We all have our beloved dead. Remembering them in 'All the Old Familiar Places.'

Passing the International House of Pancakes located down the street from my parents’ old house brings me to tears. It isn’t the menu that makes me sad, but the memories of so many visits to my parents when my daughters were small, and my dad would say, “Who wants some pancakes?” The girls would squeal with delight, and we’d pile into a couple of cars and have a noisy and satisfying breakfast at IHOP, Grandpa’s treat. My dad would charm the waitress so that his coffee cup was always full, and my daughters would fight over who got to pour the cream from the little tin pitcher for him.

I can’t remember the last time I had pancakes there: my dad has been dead for six years, and my daughters are grown. But as I drove by, I pictured us in the parking lot, all hair ribbons and missing teeth and a pure joy in the day, and I cried. This neighborhood often reminds me of one of the Frank Sinatra songs on the record player when I was a kid: “I’ll be seeing you / In all the old familiar places. . .”

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I don’t cry much anymore about the loss of my dad, since it’s been six years, but I’m feeling fragile after a two-day visit with my mother. My mother suffers from advanced Parkinson’s Disease, which is bad enough, but this was the first time her doctor used the “A” word: Alzheimer’s. My siblings and I have attributed her increasing dementia to the Parkinson’s, but somehow it seems worse with the new label. Not much is familiar to my mother these days, especially since she lives in a retirement facility with a full-time caregiver. At one point she thought my dad was at the door. “I want to go back,” she said to me. “I don’t know how I got here.” I explain for the thousandth time, about the Parkinson’s and the broken hip and her many physical incapabilities, but she waves me away, impatient with facts she doesn’t recognize as pertaining to her. She wants me to take her home, but her home has been sold. “I fell while I was Christmas shopping,” she insists. This isn’t true. “OK,” I say. What else can I do but stop talking and let her create her own history?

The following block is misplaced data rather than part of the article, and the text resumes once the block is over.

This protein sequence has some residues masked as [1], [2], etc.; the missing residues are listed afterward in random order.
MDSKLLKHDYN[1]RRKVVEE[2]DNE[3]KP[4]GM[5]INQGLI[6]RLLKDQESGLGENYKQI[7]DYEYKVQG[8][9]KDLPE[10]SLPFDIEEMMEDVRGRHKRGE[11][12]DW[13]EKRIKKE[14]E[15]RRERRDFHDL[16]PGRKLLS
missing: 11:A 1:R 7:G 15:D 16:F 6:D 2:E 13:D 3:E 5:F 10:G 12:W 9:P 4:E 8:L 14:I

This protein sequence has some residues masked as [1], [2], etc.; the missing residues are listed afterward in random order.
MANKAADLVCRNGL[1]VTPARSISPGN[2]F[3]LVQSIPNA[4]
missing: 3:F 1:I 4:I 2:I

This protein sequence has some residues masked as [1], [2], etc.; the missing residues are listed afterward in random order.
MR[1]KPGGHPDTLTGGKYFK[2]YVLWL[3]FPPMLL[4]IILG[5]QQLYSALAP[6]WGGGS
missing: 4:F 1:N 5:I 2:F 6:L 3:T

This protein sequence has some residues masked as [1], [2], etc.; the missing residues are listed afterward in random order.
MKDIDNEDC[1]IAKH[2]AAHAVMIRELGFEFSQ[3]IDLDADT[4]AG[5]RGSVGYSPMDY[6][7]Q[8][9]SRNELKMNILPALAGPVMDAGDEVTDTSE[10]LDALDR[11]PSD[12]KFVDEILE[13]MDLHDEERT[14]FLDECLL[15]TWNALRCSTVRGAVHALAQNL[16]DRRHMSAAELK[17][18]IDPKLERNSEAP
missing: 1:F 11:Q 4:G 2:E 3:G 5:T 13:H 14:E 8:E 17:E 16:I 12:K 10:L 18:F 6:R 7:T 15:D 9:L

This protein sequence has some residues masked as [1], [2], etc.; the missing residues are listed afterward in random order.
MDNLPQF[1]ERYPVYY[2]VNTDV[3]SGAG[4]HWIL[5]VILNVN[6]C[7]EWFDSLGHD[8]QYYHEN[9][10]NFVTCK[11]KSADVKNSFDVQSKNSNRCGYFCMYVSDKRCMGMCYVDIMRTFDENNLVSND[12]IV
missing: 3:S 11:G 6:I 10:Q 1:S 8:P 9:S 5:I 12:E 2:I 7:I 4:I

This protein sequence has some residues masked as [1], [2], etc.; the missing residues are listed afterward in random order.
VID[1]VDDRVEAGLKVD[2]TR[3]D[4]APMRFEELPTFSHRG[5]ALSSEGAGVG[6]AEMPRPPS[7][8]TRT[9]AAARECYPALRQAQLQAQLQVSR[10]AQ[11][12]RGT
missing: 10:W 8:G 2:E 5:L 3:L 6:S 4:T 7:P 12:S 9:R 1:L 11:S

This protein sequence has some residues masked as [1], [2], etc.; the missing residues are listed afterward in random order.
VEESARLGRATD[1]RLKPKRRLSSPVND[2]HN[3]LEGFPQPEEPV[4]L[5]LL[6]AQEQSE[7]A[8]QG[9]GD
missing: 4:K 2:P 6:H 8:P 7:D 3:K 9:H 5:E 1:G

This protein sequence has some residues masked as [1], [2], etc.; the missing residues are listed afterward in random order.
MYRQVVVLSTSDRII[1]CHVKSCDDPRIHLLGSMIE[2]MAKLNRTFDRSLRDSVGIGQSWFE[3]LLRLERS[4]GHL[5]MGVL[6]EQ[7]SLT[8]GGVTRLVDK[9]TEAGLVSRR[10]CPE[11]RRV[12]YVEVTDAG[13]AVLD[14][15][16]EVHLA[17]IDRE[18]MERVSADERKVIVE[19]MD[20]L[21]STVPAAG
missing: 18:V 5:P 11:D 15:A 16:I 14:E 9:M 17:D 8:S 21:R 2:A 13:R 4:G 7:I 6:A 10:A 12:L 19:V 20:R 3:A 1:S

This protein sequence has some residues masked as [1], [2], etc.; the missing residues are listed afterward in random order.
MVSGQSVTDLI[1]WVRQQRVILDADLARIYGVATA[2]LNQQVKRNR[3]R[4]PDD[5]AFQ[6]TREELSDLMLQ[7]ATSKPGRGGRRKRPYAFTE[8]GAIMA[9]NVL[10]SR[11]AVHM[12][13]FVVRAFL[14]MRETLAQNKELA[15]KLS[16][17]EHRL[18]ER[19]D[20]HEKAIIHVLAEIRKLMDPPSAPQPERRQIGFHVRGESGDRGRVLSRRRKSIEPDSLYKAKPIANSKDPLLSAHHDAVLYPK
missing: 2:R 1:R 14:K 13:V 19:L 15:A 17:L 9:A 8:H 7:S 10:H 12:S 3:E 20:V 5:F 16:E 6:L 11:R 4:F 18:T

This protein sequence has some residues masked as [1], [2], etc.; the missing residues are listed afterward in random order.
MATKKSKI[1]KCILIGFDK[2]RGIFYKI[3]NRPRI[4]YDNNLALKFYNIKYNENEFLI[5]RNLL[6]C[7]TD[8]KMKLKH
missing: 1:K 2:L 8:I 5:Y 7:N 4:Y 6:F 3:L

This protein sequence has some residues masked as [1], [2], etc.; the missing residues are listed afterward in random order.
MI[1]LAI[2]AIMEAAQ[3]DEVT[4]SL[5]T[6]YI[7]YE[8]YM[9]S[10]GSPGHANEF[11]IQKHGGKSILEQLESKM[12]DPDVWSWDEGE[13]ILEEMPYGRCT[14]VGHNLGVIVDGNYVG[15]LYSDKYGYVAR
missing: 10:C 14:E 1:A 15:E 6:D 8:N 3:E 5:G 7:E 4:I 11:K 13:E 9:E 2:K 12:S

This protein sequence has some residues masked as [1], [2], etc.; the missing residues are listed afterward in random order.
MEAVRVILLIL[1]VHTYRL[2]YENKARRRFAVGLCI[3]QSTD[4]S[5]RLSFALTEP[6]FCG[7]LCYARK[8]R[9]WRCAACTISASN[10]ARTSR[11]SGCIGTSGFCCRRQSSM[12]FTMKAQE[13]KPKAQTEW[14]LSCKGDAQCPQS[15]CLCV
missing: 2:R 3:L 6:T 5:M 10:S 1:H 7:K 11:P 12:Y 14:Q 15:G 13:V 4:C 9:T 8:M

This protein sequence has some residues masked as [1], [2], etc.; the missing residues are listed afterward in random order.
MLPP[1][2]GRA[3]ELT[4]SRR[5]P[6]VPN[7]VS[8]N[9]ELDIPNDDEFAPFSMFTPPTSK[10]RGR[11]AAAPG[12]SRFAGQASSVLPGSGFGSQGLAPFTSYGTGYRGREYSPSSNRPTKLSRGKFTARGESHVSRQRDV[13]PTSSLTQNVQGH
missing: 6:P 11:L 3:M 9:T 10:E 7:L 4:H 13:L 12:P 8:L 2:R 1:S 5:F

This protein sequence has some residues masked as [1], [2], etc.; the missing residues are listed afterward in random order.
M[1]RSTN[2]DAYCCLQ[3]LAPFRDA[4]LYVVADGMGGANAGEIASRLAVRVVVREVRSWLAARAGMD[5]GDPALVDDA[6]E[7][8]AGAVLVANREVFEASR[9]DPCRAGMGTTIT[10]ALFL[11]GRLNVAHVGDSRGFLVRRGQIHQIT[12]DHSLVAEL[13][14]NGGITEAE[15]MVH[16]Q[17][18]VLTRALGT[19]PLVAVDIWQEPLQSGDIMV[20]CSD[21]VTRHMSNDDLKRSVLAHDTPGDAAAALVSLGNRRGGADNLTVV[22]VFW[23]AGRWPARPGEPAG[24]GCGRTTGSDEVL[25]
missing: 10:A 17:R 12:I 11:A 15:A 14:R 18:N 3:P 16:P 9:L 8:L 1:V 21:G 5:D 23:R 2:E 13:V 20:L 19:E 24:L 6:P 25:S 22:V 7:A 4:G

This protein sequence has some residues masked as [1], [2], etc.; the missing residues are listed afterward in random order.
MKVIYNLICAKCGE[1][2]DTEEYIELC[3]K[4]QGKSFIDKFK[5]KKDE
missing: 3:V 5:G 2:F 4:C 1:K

Sometimes I want to go back, too. We’d all like to cheat time’s passage—isn’t that why I use the expensive face cream that my daughter the esthetician recommended to make my neck smoother, and whose effects seem rather Faustian?—but all we have is today. This blessed day. My dad is gone, my mother’s mind and body are failing horribly, my husband and I say “What did you say?” to each other a lot, my children are adults, and this is all exactly as it should be. Still, a visit with my mother always feels unfinished and unsettling.

I pass the IHOP on my way to the cemetery before I head home. It’s Halloween, and I want to make the two-hour drive home before the trick-or-treaters come calling. I bring my dad a little bunch of orange marigolds and tidy up around his grave marker. A funeral is in progress just over the next rise of the cemetery, a hearse and a canopy and lots of people dressed in black. We all have our beloved dead. My dad’s photo takes center stage on the Dia de los Muertos altar at my house, although more faces are added each year. The melancholy song persists in my head: “And when the night is new / I’ll be looking at the moon / But I’ll be seeing you.” I blow my nose, get on the freeway, and drive away from all the old familiar places.

I wish I could find the words to bring peace and acceptance to my mother’s agitated heart. But I can’t. My attempts only upset her. “I try to make deals with God,” she tells me in a lucid moment, “but he isn’t having it.” This is the deal: God is with us, but God doesn’t send us back. We only make our way ever closer to our rest in the divine.                   

Comments are automatically closed two weeks after an article's initial publication. See our comments policy for more.
Lisa Weber
2 years 1 month ago
And despite the sadness, our memories are also prayers of thanksgiving for the gift of those we mourn.
L J
2 years 1 month ago
Crushing story, Valerie. I can empathize but also take much solace. My father also had PD and fhen Alzheimers. He died from Prostate Cancer. My mother died a year later from lekemia. That was 15 years ago and I still miss them daily. I ran to Mass today for All Souls Day which was at Noon. The priest was a no-show. I knelt before the altar in the cathedral, my parish, read the Lectionary readings, prayed a rosary, lit a candle at the Blessed Virgin side altar and took a photo of the candle on my iPad. I sent the photo in an email to the Rector - we have a close relationship - telling him we were dejected no priest showed for All Souls Mass. In my hurt I drove away, held back the tears and remembered Mami y Papi as if they were next to me. Hours later I took comfort that my Catholic rituals brought me great solace: praying before the altar kneeling on the floor (shunning the kneelers), feeling my parents presence in prayer, the rosary in spanish, and of course a candle to the Blessed Mother, mother of all. While I miss them and got over my hurt about a priest not showing for All Souls Mass, I still felt comfort in drawing near to God and the BVM. It helped....alot My rector replied hours later aplogizing, while also explaining he had surgery for a tumor they found. A deacon had been tapped to do a service since our rector was in the hospital and the other priest is out of the area. These things happen. Life happens. God knows every pain all His creatures endure. He does provide balm. He really does

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